Inflammatory bowel disease (IBD) is a chronic inflammatory disorder in the gastrointestinal tract (the Gut). Available IBD therapies can cause severe side effects, and many patients either fail to respond to the treatment or lose therapeutic effects with time. Hence, IBD therapy is still an unmet medical need. We recently proposed to enhance the induction of regulatory T cells (Tregs) expressing gut-homing molecules (gut-homing Tregs) to control chronic gut inflammation in IBD patients without compromising systemic immunity. We have shown that dendritic cells (DCs), engineered to de novo synthesize high concentrations of the active vitamin D (1,25-dihydroxy vitamin D or 1,25[OH]2D) and retinoic acid, increase the induction of gut-homing Tregs phenotypically and functionally in healthy mice and the mice induced for experimental colitis. This current study investigated whether the engineered DCs worked in humans. In addition, we also asked how zinc impacts the function of our engineered DCs because zinc is a biologically essential mineral widely included in daily supplements and has also been shown to tolerize DCs. Our data showed that the engineered DCs, derived from healthy control subjects and IBD patients, stimulated autologous naïve CD4+ T cells to express both regulatory and gut-homing molecules (gut-homing Tregs). In addition, the stimulated CD4+ T cells suppressed the proliferation of autologous effector T cells. Moreover, the addition of zinc enhanced the ability of the engineered human DCs to augment the induction of autologous gut-homing Tregs. Hence, our findings indicate zinc-treated engineered DCs are a promising novel IBD therapy.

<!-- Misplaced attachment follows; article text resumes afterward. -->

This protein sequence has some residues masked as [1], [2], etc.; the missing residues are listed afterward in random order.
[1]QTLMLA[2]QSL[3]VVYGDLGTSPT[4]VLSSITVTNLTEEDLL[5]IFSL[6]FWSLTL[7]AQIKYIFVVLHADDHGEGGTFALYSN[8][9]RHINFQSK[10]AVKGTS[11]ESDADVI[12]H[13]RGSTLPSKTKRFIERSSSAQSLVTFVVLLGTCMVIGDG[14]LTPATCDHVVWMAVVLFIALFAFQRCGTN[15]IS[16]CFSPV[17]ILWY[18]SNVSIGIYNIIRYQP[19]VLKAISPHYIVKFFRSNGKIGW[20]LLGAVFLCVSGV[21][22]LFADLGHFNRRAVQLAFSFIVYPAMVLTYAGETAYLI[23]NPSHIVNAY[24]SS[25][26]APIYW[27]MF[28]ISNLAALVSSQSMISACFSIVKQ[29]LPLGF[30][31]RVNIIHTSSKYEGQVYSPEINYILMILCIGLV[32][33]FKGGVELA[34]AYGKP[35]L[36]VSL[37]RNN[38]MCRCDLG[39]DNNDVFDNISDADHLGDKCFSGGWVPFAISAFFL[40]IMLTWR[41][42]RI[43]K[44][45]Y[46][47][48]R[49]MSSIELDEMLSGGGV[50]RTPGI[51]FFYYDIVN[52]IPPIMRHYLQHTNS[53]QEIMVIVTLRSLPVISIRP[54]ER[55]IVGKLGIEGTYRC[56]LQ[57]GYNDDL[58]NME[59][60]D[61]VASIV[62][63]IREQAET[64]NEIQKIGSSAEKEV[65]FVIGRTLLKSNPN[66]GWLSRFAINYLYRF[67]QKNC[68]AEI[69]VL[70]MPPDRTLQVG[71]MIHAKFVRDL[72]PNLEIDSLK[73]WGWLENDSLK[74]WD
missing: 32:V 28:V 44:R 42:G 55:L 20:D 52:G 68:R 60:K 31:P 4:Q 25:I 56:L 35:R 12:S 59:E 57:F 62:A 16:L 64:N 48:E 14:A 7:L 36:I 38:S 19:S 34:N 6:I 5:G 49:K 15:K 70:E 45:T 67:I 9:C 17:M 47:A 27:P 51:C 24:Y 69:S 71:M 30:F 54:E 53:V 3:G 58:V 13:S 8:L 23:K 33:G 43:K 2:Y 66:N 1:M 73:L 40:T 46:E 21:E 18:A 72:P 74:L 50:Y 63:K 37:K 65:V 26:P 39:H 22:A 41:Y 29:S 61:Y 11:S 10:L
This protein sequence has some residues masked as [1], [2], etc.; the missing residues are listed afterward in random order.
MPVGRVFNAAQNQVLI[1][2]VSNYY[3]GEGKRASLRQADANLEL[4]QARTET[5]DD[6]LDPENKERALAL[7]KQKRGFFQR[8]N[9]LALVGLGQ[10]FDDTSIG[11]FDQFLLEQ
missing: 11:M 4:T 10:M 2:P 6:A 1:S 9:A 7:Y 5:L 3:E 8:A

This study was partially supported by the AAI Careers in Immunology Fellowship; the US Army Medical Research and Materiel Command grant (W81XWH-15-0240); and the GI Foundation of Loma Linda University Innovation grant (RIG-GI 681207-2967).

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